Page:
London Belongs to Me
London Belongs to Me (also known as Dulcimer Street) is a British film released in 1948, directed by Sidney Gilliat, and starring Richard Attenborough and Alastair Sim. It was based on the novel London Belongs to Me by Norman Collins, which was also the basis for a seven-part series made by Thames Television and shown in 1977.
|London Belongs to Me|
Original theatrical poster
|Directed by||Sidney Gilliat|
|Produced by||Sidney Gilliat|
J. Arthur Rank (Executive Producer)
|Written by||Sidney Gilliat|
J. B. Williams
|Based on||London Belongs to Me|
by Norman Collins
|Music by||Benjamin Frankel|
|Edited by||Thelma Myers|
|Distributed by||General Film Distributors|
The film concerns the residents of a large terraced house in London between Christmas 1938 and September 1939. Among them are the landlady, Mrs Vizzard (played by Joyce Carey), who is a widow and a believer in spiritualism; Mrs Josser (Fay Compton), Mr Josser (Wylie Watson) and their teenage daughter (Susan Shaw); the eccentric spiritualist medium Mr Squales (Sim); the colourful Connie Coke (Ivy St. Helier), the young motor mechanic Percy Boon (Attenborough) and his mother (Gladys Henson).
Percy is in love with the Jossers' daughter and turns to crime to raise money to impress her with, but he bungles a car theft and finds himself accused of murder. Mr Josser digs into his retirement fund to hire the boy a lawyer. Mr Squales testifies against Percy, but in the process exposes to his fiancée Mrs Vizzard the falsity of his claims to be able to contact the dead and to predict the future.
Percy is found guilty, but his neighbours rally to his defence. With the assistance of Mr Josser's staunchly socialist Uncle Henry (Stephen Murray), they gather thousands of signatures on a petition to win him a reprieve. At the end of the film, Percy's supporters march through the rain to Parliament, only to discover just before their arrival that clemency has already been granted.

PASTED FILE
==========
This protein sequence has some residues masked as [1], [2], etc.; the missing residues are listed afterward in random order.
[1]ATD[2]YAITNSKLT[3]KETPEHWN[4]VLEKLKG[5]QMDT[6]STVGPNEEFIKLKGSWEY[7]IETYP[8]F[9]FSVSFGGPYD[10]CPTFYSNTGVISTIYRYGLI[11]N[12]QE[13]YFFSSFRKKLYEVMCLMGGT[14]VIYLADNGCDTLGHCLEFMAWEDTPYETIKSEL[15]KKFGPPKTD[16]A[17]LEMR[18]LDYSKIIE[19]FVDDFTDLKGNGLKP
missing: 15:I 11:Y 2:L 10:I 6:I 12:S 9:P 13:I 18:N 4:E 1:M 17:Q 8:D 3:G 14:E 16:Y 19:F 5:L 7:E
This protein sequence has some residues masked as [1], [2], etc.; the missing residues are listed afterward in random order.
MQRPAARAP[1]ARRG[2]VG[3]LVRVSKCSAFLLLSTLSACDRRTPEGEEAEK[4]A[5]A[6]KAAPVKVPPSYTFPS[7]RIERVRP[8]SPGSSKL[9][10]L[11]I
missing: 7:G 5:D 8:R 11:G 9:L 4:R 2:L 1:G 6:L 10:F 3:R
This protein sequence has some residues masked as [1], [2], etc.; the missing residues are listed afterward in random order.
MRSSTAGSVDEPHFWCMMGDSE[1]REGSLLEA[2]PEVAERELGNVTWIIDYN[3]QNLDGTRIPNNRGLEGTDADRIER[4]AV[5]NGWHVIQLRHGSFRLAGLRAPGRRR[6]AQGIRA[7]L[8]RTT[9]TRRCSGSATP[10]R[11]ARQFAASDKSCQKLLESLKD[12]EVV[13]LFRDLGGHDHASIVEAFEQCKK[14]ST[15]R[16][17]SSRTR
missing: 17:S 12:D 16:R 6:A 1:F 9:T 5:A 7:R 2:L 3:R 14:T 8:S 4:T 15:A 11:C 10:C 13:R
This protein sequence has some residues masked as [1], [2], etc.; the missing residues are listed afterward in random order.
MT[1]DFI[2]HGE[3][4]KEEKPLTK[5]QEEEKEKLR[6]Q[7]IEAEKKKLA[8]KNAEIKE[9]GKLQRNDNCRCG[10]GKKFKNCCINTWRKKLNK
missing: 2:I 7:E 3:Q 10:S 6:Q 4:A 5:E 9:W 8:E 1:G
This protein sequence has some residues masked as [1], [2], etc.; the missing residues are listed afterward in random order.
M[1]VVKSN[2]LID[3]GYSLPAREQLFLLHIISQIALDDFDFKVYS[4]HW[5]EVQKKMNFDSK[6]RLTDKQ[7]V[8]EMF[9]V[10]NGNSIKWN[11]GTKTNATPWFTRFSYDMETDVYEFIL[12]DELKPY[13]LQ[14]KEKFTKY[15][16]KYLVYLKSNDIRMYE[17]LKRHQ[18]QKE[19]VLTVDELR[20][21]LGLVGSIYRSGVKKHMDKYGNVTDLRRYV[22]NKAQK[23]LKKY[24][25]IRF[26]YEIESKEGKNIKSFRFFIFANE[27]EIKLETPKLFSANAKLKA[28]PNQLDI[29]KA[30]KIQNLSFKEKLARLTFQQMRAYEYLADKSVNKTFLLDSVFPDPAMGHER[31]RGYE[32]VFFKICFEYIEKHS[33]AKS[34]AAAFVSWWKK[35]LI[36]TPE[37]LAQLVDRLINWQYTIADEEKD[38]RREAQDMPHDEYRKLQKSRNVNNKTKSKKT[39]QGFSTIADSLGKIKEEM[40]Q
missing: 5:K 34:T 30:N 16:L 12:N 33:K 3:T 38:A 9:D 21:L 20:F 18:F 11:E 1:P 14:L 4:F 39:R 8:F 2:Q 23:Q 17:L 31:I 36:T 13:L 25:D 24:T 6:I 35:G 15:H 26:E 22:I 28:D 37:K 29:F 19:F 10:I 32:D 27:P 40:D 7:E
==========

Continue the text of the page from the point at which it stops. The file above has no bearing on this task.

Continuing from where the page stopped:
- Richard Attenborough as Percy Boon
- Alastair Sim as Mr Squales
- Fay Compton as Mrs Josser
- Stephen Murray as Uncle Henry
- Wylie Watson as Mr Josser
- Susan Shaw as Doris Josser
- Joyce Carey as Mrs Kitty Vizzard
- Ivy St. Helier as Connie Coke
- Andrew Crawford as Bill
- Hugh Griffith as Headlam Fynne
- Eleanor Summerfield as Meerna Watson
- Gladys Henson as Mrs Boon
- Maurice Denham as Jack Rufus
- Ivor Barnard as Mr Justice Plymme
- Cecil Trouncer as Mr Henry Wassall
- Arthur Howard as Mr Chinkwell
- John Salew as Mr Barks
- Cyril Chamberlain as Detective Sergeant Wilson
- Aubrey Dexter as Mr Battlebury
- Jack McNaughton as Jimmy
- Henry Hewitt as Verriter
- Fabia Drake as Mrs Jan Byl
- Sydney Tafler as Nightclub Receptionist
- Henry Edwards as Police Superintendent
- George Cross (English actor)|George Cross as Inspector Cartwright
- Edward Evans as Detective Sergeant Taylor
- Russell Waters as Clerk of the Court
- Kenneth Downey as Mr Veezey Blaize, KC
- Basil Cunard as Foreman of the Jury
- Wensley Pithey as First Warden
- Manville Tarrant as Second Warden
- Leo Genn as narrator
The film was shot at Pinewood Studios. The main street was an interior set, but additional location filming took place around London, and at Burnham Beeches in Buckinghamshire.
The film includes the first screen appearance of Arthur Lowe, who makes a brief and uncredited appearance as a commuter on a train.
Patricia Roc was originally cast in the female lead, but pulled out because she did not want to keep playing cockney roles. She was replaced by Susan Shaw.
Trade papers called the film a "notable box office attraction" in British cinemas in 1948.
The Monthly Film Bulletin wrote, "Norman Collins' story, which is Dickensian in the richness of its pathos and kindly humour, has been triumphantly captured on the screen."
The novel was also adapted for Thames Television as a series, broadcast in seven one-hour episodes from 6 September to 18 October 1977. The cast included Derek Farr as Mr Josser, Madge Ryan as Mrs Vizzard and Patricia Hayes as Connie Coke.
- Reel Streets
- "GOSSIP AMONG STARS". The Argus. Melbourne. 23 December 1947. p. 9 Supplement: The Argus Woman's Magazine. Retrieved 7 July 2012 – via National Library of Australia.
- Jock Phillips. 'Kiwi – A kiwi country: 1930s–2000s', Te Ara – the Encyclopedia of New Zealand, updated 5-May-15
- "PATRICIA ROC QUITS PICTURE". The News. 49 (7, 595). Adelaide. 6 December 1947. p. 1. Retrieved 30 August 2017 – via National Library of Australia.
- Robert Murphy, Realism and Tinsel: Cinema and Society in Britain 1939-48 2003 p211
- "Monthly Film Bulletin review". www.screenonline.org.uk.
- "London Belongs To Me". BFI website. Retrieved 25 October 2013.